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What makes Greenland so appealing that Trump would want it?

August 21, 2019
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In this Aug. 15, 2019, photo, a large Iceberg floats away as the sun sets near Kulusuk, Greenland. Greenland is where Earth's refrigerator door is left open, where glaciers dwindle and seas begin to rise. Scientists are hard at work there, trying to understand the alarmingly rapid melting of the ice. For Greenland is where the planet's future is being written. (AP Photo/Felipe Dana)
1 of 6
In this Aug. 15, 2019, photo, a large Iceberg floats away as the sun sets near Kulusuk, Greenland. Greenland is where Earth's refrigerator door is left open, where glaciers dwindle and seas begin to rise. Scientists are hard at work there, trying to understand the alarmingly rapid melting of the ice. For Greenland is where the planet's future is being written. (AP Photo/Felipe Dana)

U.S. President Donald Trump’s decision to cancel a visit to Denmark next month after his offer to buy Greenland was rejected has thrust this ice-covered semi-autonomous Danish territory into the spotlight . Here’s a look at what makes it special.

WHERE IS GREENLAND?

The world’s largest island sits between the Atlantic and Arctic oceans. A 1.7-million-square-kilometer (660,000-square-mile) ice sheet covers 80 percent of the Arctic territory. Greenland’s 56,000 residents are mainly Inuits, the indigenous people. They are concentrated on the west coast in small towns and hamlets or remote coastal settlements where life revolves around fishing and the hunting of seals and whales.

HOW IS IT GOVERNED?

Greenland is part of the Danish realm along with the Faeroe Islands and has its own government and parliament, the 31-seat Inatsisartut. In 1979, Greenland gained home rule from Denmark. Its premier is Kim Kielsen of the left-leaning Siumut party. A police officer-turned politician, Kielsen has been in office since 2014.

THE ECONOMY

Greenland’s economy depends of fisheries and related industries, as well as annual subsidies of 4.5 billion kroner ($670 million) from Denmark, which handles its foreign affairs and defense matters.

CLIMATE CHANGE

The effects of climate change have been particularly dramatic for Greenland, which has seen one of its biggest ice melts on record this summer, contributing to a global rise in sea levels.

Due to global warming , it is believed that oil and other mineral wealth could become more accessible in the Arctic — and Greenland. Nations including Russia, China, the U.S., and Canada are racing to stake as strong a claim as they can to Arctic lands, hoping they will yield future riches.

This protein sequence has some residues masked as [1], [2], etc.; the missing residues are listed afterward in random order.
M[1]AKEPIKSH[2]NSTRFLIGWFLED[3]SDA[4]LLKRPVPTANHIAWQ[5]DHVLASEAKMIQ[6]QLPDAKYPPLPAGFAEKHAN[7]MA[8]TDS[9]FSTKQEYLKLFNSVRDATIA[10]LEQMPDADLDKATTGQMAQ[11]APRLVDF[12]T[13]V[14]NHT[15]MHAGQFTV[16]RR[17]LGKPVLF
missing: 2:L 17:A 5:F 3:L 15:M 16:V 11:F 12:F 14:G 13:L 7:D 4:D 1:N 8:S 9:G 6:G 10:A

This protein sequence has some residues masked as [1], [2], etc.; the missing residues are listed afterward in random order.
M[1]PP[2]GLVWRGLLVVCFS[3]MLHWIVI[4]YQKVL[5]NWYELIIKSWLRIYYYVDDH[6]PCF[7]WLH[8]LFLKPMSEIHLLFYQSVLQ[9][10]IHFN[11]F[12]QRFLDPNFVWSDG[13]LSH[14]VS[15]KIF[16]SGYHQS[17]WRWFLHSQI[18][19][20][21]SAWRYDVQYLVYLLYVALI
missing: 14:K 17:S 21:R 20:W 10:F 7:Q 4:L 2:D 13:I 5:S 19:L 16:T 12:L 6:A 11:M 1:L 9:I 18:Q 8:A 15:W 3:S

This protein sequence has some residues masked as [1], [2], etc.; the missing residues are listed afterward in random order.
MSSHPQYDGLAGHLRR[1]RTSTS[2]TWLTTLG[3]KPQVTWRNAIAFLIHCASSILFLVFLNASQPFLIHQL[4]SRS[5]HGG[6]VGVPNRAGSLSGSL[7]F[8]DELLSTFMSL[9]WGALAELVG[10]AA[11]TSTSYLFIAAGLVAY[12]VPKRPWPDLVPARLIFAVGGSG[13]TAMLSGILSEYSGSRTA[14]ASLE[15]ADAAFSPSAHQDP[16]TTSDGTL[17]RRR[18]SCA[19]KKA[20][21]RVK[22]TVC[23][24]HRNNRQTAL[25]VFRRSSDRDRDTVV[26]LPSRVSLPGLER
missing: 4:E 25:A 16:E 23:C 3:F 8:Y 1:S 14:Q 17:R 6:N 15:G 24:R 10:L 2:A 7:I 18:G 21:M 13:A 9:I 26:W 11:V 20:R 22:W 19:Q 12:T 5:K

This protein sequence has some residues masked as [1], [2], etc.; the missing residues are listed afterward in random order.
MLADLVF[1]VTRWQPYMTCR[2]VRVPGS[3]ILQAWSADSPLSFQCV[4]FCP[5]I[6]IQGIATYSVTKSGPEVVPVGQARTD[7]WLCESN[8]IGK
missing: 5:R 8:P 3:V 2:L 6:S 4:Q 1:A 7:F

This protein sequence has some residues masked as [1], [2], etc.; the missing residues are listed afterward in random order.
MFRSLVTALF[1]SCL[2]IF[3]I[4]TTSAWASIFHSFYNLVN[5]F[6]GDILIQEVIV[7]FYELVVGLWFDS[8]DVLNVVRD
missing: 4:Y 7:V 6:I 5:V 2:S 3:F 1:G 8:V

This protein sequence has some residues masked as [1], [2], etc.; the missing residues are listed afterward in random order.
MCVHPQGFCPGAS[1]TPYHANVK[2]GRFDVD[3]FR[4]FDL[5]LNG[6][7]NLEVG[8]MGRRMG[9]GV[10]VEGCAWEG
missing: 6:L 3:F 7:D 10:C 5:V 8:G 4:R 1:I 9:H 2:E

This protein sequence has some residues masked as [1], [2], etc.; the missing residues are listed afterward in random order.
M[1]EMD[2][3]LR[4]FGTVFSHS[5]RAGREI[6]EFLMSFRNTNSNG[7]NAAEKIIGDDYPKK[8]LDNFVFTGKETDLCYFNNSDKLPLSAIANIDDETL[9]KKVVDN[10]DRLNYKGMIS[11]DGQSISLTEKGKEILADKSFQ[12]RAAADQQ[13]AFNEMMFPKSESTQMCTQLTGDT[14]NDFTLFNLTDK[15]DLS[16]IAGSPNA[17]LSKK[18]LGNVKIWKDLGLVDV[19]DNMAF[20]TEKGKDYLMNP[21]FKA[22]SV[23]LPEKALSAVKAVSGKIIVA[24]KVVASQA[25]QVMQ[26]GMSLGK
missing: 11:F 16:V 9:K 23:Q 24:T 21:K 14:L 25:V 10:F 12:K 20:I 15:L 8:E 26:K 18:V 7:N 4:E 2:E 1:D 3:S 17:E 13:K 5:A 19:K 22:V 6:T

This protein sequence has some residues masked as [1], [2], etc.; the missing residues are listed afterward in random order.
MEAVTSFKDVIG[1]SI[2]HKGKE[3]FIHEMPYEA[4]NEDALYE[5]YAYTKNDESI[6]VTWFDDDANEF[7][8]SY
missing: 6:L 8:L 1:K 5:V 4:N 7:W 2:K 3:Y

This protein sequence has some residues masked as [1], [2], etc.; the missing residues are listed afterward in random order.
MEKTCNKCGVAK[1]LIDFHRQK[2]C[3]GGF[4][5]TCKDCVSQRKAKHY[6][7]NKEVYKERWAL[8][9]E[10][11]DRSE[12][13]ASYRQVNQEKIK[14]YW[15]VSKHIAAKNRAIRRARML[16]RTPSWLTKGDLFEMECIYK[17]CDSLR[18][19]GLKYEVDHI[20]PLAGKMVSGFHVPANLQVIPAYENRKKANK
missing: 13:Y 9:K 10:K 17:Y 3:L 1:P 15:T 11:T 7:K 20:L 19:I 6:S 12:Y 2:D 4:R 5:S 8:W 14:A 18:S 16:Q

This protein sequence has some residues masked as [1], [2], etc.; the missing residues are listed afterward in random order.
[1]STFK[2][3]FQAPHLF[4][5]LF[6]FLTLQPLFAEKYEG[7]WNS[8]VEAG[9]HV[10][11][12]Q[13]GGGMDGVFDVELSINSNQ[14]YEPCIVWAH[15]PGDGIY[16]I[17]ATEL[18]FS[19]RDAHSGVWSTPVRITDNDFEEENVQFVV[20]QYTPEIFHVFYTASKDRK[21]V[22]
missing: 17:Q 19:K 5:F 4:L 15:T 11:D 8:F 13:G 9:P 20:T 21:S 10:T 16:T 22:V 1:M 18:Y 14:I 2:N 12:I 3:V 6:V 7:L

If these resources are successfully tapped, they could dramatically change the island’s fortunes. However, no oil has yet been found in Greenlandic waters and the thickness of the ice means exploration is only possible in coastal regions.

OTHER RESOURCES

In 2013, the sparsely populated island removed a 25-year-old ban on uranium mining since the element is often found mixed with other rare earth metals used for smartphones and weapons systems. A southern Greenland mine could be the largest rare-earth metals deposit outside China, which currently accounts for more than 90 percent of global production.

However, conditions are far from ideal and searches for minerals have stalled. Chiefly because of poor infrastructure, lack of sufficient manpower and long winters with frozen ports, 24-hour darkness and temperatures often below minus 30 Celsius (minus 20 Fahrenheit) in the northern parts.

A PRECEDENT

The United States also tried to buy the world’s largest island in 1946. Washington offered Denmark $100 million for Greenland after flirting with the idea of swapping land in Alaska for strategic parts of the Arctic island. Denmark turned the offer down then as well.

U.S. MILITARY OUTPOST

Under a 1951 deal, Denmark allowed the U.S. to build rent-free bases and radar stations on Greenland.

The U.S. Air Force currently maintains only one base in northern Greenland, Thule Air Force Base, 1,200 kilometers (745 miles) south of the North Pole. Former military airfields in Narsarsuaq, Kulusuk and Kangerlussuaq have become civilian airports.

The Thule base, constructed in 1952, was originally designed as a refueling base for long-range bombing missions. It has been a ballistic missile early warning and space surveillance site since 1961.

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